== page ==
Springer Online Journal Archives 1860-2000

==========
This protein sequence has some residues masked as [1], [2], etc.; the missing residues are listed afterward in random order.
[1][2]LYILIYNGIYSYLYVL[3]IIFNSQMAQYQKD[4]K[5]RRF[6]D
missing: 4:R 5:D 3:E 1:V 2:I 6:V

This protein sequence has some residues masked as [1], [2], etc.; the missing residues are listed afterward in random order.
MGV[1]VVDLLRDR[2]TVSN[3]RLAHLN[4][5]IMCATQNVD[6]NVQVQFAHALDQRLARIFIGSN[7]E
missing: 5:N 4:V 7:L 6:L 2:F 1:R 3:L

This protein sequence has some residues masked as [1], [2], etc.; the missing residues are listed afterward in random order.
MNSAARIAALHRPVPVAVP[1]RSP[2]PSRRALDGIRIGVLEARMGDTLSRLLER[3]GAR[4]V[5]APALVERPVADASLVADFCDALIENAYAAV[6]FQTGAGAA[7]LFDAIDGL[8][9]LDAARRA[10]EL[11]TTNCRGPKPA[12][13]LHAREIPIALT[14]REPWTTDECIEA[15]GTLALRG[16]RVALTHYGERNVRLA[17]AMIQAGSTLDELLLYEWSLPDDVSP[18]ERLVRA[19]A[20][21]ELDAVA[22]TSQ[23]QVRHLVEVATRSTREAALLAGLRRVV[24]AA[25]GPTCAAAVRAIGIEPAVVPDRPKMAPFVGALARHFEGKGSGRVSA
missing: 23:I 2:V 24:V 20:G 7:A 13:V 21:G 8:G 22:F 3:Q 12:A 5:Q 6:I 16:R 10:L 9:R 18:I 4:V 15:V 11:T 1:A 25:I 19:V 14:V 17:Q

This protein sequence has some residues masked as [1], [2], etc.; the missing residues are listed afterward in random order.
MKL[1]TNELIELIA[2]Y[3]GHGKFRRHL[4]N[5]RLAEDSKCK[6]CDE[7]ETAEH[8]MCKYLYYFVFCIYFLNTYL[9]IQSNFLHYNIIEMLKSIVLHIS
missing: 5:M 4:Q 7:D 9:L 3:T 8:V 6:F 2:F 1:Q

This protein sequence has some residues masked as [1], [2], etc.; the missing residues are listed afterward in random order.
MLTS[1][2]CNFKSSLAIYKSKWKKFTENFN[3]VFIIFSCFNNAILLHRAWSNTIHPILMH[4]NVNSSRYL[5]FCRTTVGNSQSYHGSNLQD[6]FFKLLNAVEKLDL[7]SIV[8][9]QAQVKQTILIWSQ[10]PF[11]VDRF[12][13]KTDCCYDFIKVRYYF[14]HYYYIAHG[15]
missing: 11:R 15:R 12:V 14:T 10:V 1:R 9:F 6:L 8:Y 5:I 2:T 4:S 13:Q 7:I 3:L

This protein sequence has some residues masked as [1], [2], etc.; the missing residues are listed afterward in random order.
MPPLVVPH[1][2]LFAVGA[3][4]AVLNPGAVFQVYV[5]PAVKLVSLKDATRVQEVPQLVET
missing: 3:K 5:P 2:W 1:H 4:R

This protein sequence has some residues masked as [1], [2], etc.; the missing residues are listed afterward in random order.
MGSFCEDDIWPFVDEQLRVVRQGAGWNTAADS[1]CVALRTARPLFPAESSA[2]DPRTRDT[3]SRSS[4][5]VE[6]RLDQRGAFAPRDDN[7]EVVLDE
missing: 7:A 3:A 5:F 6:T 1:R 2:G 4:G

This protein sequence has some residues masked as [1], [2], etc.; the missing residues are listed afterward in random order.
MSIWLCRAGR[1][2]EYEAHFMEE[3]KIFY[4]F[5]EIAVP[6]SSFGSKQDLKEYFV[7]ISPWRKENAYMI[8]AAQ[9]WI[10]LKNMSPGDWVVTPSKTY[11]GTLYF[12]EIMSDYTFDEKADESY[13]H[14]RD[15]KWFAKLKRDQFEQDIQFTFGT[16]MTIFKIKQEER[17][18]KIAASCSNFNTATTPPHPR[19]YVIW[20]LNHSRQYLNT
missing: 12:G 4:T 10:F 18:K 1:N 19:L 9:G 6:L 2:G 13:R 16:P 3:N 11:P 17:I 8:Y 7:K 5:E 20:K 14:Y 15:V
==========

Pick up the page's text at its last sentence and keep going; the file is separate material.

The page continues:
Abstract: There is a decline in serum 25 hydroxyvitamin D (25OHD), 1,25 dihydroxyvitamin D (1,25(OH)2D), and calcium absorption with advancing age, which may lead to secondary hyperparathyroidism and bone loss. Studies show a relationship between serum 25OHD and bone density in older men and women, with an inverse correlation between bone density and parathyroid hormone (PTH). Vitamin D supplementation in this age group improves calcium absorption, suppresses PTH, and decreases bone loss. Vitamin D many also reduce the incidence of hip and other nonvertebral fractures, particularly in the frail elderly who are likely to have vitamin D deficiency. Patients with established vertebral osteoporosis have lower calcium absorption than age-matched control subjects, possibly due to reduced serum 1,25(OH)2D or to relative resistance to the action of vitamin D on the bowel. Malabsorption of calcium in women with vertebral crush fractures does not usually respond to treatment with physiological doses of vitamin D, but can be corrected by pharmacological doses of vitamin D or by low doses of calcitriol or alfacalcidol. In a recent randomized, controlled study in 46 elderly women with radiological evidence of vertebral osteoporosis, alfacalcidol 0.25 μg twice daily improved calcium absorption, decreased serum PTH, and reduced alkaline phosphatase, whereas vitamin D2 500–1000 IU daily had no effect over the 6-month study period. Studies of the effect of the vitamin D metabolites in the management of elderly women with established vertebral osteoporosis have yielded conflicting results, but suggest that alfacalcidol and calcitriol may decrease spinal bone loss and reduce the incidence of vertebral fractures. Although vitamin D supplementation decreases bone loss and fracture risk in the frail elderly, vitamin D metabolites may prove more useful in the treatment of elderly women with vertebral osteoporosis.
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